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Outcomes of Women with Preeclampsia and Eclampsia Admitted in the Intensive Care Unit at a Tertiary Care Hospital in Mogadishu, Somalia.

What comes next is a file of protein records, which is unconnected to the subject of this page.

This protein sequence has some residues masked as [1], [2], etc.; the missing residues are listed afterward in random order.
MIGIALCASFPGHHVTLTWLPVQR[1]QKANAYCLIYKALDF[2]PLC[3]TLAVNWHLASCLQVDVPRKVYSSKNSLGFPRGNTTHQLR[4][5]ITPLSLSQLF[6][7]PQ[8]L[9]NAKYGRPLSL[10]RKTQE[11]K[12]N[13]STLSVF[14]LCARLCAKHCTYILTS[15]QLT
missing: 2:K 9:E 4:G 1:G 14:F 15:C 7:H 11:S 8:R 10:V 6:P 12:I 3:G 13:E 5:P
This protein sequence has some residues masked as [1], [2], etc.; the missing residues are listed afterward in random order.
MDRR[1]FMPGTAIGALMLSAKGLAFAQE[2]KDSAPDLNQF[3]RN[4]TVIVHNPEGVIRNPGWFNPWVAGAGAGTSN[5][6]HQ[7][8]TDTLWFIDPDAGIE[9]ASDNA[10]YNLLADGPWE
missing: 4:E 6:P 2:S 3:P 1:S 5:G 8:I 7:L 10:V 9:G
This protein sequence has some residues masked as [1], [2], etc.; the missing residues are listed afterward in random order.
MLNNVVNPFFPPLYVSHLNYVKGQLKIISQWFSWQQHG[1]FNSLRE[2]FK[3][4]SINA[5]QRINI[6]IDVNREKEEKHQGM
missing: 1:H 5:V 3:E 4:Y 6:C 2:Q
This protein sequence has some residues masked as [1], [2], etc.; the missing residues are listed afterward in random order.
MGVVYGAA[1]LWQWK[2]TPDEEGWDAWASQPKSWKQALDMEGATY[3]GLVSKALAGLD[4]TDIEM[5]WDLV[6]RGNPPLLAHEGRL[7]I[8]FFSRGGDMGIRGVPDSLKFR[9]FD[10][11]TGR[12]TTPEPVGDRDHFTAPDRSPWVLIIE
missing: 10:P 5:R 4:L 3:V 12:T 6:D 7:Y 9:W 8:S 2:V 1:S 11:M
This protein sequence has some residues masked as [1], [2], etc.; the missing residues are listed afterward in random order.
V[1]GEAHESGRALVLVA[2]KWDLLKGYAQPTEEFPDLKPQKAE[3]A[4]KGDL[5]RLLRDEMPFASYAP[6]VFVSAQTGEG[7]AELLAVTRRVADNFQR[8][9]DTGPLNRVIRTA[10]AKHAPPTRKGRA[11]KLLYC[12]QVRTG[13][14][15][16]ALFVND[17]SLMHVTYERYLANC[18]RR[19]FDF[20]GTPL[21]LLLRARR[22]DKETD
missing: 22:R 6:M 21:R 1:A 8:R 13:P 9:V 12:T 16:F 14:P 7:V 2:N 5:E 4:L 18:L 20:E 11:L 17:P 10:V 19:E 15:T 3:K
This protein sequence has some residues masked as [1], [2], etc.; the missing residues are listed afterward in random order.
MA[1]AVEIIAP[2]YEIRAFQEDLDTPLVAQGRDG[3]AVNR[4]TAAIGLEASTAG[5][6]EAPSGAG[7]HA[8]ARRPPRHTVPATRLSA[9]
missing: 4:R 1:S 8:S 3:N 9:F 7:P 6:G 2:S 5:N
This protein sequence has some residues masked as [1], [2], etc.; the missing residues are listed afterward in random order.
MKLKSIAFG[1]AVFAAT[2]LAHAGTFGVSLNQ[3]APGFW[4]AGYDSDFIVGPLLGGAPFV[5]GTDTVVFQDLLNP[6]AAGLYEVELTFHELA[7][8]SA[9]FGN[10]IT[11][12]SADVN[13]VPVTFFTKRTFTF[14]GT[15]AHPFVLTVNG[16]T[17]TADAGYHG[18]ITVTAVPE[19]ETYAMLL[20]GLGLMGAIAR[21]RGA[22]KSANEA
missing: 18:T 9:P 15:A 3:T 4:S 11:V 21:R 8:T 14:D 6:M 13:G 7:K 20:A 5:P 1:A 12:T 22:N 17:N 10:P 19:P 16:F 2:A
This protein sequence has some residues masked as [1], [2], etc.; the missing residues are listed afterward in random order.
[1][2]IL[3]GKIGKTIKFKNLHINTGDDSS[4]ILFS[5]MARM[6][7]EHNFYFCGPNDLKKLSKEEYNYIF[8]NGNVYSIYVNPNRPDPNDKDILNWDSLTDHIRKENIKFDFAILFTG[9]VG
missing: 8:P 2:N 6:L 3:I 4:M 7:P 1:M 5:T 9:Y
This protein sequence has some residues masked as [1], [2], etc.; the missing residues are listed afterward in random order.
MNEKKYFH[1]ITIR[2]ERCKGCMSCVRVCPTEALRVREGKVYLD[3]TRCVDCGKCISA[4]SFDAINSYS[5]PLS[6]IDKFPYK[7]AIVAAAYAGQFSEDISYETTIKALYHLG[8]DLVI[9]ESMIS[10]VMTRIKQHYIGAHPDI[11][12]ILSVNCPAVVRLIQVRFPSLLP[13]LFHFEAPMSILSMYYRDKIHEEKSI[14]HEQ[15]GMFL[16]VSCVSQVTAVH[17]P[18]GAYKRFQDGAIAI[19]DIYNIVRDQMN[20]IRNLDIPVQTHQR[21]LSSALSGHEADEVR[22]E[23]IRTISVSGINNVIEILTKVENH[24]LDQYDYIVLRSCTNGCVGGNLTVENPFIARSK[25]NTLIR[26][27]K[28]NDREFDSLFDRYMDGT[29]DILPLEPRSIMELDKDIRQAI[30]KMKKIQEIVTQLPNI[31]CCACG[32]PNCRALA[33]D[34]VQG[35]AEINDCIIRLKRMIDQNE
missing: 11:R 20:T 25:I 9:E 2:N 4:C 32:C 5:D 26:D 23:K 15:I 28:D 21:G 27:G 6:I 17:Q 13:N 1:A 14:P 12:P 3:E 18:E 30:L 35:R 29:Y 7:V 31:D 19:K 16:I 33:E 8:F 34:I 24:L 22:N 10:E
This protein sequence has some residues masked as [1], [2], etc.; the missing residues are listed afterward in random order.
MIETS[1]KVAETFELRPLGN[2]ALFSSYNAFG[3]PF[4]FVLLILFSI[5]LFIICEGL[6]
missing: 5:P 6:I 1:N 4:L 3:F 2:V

Intensive care for a hypertensive mother with preeclampsia or eclampsia is crucial for both maternal and neonatal outcomes. This study highlights the level of morbidity and mortality among women with preeclampsia and eclampsia admitted to the intensive care unit. Methods . This retrospective study was conducted in Mogadishu, Somalia, at the Mogadishu Somali Türkiye Training and Research Hospital from February 2019 to July 2022. The study focused on the different complications, managements, and final outcomes of preeclampsia and eclampsia mothers admitted to the intensive care unit. The data was retrieved from the electronic records of patients admitted to the intensive care unit. Results . During our study period, a total of 237 patients were identified as having preeclampsia/eclampsia, of whom 71 required intensive care admission. The mean age of the studied patients was 25 ± 6 years. The most common reason for being taken to the intensive care unit (ICU) was having a seizure ( n  = 33, 46.5%), followed by having very high blood pressure ( n  = 20, 28.2%), and being confused ( n  = 18, 25.3%). Peripartum infection was the most common maternal complication during ICU admission (66.7%), followed by cardiac-related arrhythmia (66.7%), postpartum bleeding (48%), acute kidney injury (18.4%), HELLP syndrome (16.4%), severe anemia (9.6%), and stroke (8.7%). Among patients, 65 (91.5%) needed mechanical ventilation. About 11.1% of these patients died during hospitalization. There were associations between mortality and some complications, particularly acute kidney injury ( p value less than 0.02) and peripartum infection ( p value less than 0.003). Conclusion . Hypertensive disease of pregnancy (preeclampsia/eclampsia) requiring intensive care unit admission has a very high morbidity and mortality rate.

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